Growth, movements and diet of the terapontid Amniataba caudavittata in an Australian estuary
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Samples of Amniataba caudavittata were collected from the Swan Estuary in south-western Australia between February 1977 and December 1980, using seine nets in inshore shallow waters and gillnets and otter trawls in offshore waters. Although fish could only be aged using otoliths until they were 18–22 months old, they had by that time reached c. 75% of their final length. The mean lengths of the cohorts determined by using MIX, which analysed each of the monthly length-frequency distributions independently, were similar to those yielded by MULTIFAN, which constrains the means of each of the sequential and corresponding cohorts to a von Bertalanffy growth curve. Consequently, the von Bertalanffy growth curve parameters determined by MULTIFAN and those derived from the use of the means produced by MIX were similar. The clear cut trends exhibited by the progression of modal lengths in successive samples, and their close correspondence to the trends shown by the growth curves, demonstrate that many A. caudavittata live for at least 3 years. Growth was seasonal and confined to the warmer months of the year. The apparent negative growth recorded in winter can be attributed to a tendency for the smaller representatives of the different cohorts to remain inshore at that time and thus to be more susceptible to capture by seine netting, the main sampling method. Offshore movements by larger fish in the winter allow those fish to remain in the high salinities found beneath the pronounced haioclines that form in the deeper waters of this estuary during the heavy freshwater discharge that occurs typically at that time of the year. Adult A. caudavittata move into the upper estuary where spawning occurs, with considerable numbers of the resultant juveniles then moving downstream into the middle estuary. A, caudavittata is a benthic omnivore, with the 0+ age class ingesting algae and a range of small crustaceans, while older fish prey to a greater extent on polychaetes.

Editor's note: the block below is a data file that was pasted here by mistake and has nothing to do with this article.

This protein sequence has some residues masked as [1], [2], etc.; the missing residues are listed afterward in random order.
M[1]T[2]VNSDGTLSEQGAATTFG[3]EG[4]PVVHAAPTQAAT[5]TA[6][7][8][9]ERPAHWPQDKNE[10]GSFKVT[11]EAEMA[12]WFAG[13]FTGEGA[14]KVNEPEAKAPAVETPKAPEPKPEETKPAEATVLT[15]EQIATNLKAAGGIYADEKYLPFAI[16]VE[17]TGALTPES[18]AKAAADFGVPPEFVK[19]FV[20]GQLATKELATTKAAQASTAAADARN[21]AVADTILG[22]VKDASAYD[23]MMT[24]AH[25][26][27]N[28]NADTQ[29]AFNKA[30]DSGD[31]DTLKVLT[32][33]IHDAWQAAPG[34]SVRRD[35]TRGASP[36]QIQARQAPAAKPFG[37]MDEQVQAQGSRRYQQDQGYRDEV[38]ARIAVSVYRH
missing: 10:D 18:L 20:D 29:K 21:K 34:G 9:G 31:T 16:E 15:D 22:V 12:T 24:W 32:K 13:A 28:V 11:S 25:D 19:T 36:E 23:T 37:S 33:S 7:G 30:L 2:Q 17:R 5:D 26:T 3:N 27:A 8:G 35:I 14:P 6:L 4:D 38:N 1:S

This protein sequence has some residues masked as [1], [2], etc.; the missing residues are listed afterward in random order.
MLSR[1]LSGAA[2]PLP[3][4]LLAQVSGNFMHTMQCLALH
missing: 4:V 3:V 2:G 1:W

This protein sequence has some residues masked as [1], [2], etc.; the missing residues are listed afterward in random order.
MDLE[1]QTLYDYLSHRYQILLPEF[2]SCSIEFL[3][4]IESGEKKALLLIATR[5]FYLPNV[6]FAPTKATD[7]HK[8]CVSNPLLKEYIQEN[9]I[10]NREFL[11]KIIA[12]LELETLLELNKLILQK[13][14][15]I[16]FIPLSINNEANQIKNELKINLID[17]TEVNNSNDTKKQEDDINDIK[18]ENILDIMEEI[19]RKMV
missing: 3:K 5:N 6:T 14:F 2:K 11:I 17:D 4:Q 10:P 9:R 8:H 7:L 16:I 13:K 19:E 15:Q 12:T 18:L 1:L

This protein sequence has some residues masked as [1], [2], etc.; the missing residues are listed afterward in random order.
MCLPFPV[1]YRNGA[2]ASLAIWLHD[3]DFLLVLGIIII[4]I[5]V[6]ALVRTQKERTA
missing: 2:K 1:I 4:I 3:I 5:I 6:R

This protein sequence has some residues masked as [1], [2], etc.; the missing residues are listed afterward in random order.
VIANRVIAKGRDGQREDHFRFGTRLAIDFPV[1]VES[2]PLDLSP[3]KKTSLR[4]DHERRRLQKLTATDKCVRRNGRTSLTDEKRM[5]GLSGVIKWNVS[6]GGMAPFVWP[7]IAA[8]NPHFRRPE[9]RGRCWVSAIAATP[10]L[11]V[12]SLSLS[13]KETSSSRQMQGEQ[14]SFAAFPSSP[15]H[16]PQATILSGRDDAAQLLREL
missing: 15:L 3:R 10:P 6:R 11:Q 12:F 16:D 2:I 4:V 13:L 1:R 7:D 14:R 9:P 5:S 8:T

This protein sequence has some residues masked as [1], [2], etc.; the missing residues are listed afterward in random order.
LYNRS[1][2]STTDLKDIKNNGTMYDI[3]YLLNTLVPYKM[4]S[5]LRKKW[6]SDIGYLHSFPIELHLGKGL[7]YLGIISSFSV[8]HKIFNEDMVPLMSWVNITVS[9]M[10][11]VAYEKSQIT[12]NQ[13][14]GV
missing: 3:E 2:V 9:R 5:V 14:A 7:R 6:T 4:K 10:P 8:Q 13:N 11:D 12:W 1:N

|Publication Type:||Journal Article|
|Murdoch Affiliation:||School of Biological and Environmental Sciences|
|Publisher:||Blackwell Publishing Inc|
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